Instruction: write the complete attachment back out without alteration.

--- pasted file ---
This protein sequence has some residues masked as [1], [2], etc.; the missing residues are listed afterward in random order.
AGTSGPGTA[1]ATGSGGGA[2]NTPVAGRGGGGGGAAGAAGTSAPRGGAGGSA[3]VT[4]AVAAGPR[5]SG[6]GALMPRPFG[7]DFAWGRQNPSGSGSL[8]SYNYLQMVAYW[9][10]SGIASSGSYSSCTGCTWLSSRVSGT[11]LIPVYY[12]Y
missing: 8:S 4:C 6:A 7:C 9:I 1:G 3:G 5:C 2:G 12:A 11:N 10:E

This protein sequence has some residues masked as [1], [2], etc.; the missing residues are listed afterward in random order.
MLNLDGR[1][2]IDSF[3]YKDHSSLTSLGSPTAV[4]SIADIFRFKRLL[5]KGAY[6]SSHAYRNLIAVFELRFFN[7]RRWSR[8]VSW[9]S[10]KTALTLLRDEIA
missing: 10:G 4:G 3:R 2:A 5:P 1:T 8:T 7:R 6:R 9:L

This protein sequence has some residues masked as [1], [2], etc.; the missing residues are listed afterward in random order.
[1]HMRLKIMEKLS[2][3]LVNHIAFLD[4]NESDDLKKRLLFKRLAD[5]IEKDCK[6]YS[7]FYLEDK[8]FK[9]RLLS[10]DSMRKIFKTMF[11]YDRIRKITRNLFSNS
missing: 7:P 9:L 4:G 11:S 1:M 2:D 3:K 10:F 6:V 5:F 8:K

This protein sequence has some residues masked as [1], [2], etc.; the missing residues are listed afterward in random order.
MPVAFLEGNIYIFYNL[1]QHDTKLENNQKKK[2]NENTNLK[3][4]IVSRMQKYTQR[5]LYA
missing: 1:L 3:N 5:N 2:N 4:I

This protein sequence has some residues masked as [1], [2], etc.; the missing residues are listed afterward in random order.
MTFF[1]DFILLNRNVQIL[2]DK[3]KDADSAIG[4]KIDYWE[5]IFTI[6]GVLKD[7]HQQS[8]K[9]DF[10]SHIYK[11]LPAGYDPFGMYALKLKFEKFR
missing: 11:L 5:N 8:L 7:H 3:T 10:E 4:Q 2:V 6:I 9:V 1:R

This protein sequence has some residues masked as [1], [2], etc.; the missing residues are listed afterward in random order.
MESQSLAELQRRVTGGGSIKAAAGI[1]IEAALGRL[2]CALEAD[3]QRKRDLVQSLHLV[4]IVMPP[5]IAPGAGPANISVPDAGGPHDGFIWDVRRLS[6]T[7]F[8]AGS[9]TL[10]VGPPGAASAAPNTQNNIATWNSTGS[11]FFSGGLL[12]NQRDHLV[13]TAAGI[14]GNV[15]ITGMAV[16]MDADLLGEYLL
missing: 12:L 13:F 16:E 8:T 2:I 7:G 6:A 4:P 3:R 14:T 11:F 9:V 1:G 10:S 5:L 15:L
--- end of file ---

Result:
This protein sequence has some residues masked as [1], [2], etc.; the missing residues are listed afterward in random order.
AGTSGPGTA[1]ATGSGGGA[2]NTPVAGRGGGGGGAAGAAGTSAPRGGAGGSA[3]VT[4]AVAAGPR[5]SG[6]GALMPRPFG[7]DFAWGRQNPSGSGSL[8]SYNYLQMVAYW[9][10]SGIASSGSYSSCTGCTWLSSRVSGT[11]LIPVYY[12]Y
missing: 8:S 4:C 6:A 7:C 9:I 1:G 3:G 5:C 2:G 12:A 11:N 10:E

This protein sequence has some residues masked as [1], [2], etc.; the missing residues are listed afterward in random order.
MLNLDGR[1][2]IDSF[3]YKDHSSLTSLGSPTAV[4]SIADIFRFKRLL[5]KGAY[6]SSHAYRNLIAVFELRFFN[7]RRWSR[8]VSW[9]S[10]KTALTLLRDEIA
missing: 10:G 4:G 3:R 2:A 5:P 1:T 8:T 7:R 6:R 9:L

This protein sequence has some residues masked as [1], [2], etc.; the missing residues are listed afterward in random order.
[1]HMRLKIMEKLS[2][3]LVNHIAFLD[4]NESDDLKKRLLFKRLAD[5]IEKDCK[6]YS[7]FYLEDK[8]FK[9]RLLS[10]DSMRKIFKTMF[11]YDRIRKITRNLFSNS
missing: 7:P 9:L 4:G 11:S 1:M 2:D 3:K 10:F 6:V 5:F 8:K

This protein sequence has some residues masked as [1], [2], etc.; the missing residues are listed afterward in random order.
MPVAFLEGNIYIFYNL[1]QHDTKLENNQKKK[2]NENTNLK[3][4]IVSRMQKYTQR[5]LYA
missing: 1:L 3:N 5:N 2:N 4:I

This protein sequence has some residues masked as [1], [2], etc.; the missing residues are listed afterward in random order.
MTFF[1]DFILLNRNVQIL[2]DK[3]KDADSAIG[4]KIDYWE[5]IFTI[6]GVLKD[7]HQQS[8]K[9]DF[10]SHIYK[11]LPAGYDPFGMYALKLKFEKFR
missing: 11:L 5:N 8:L 7:H 3:T 10:E 4:Q 2:V 6:I 9:V 1:R

This protein sequence has some residues masked as [1], [2], etc.; the missing residues are listed afterward in random order.
MESQSLAELQRRVTGGGSIKAAAGI[1]IEAALGRL[2]CALEAD[3]QRKRDLVQSLHLV[4]IVMPP[5]IAPGAGPANISVPDAGGPHDGFIWDVRRLS[6]T[7]F[8]AGS[9]TL[10]VGPPGAASAAPNTQNNIATWNSTGS[11]FFSGGLL[12]NQRDHLV[13]TAAGI[14]GNV[15]ITGMAV[16]MDADLLGEYLL
missing: 12:L 13:F 16:E 8:T 2:I 7:G 6:A 4:P 3:R 14:T 11:F 9:V 1:G 10:S 5:L 15:L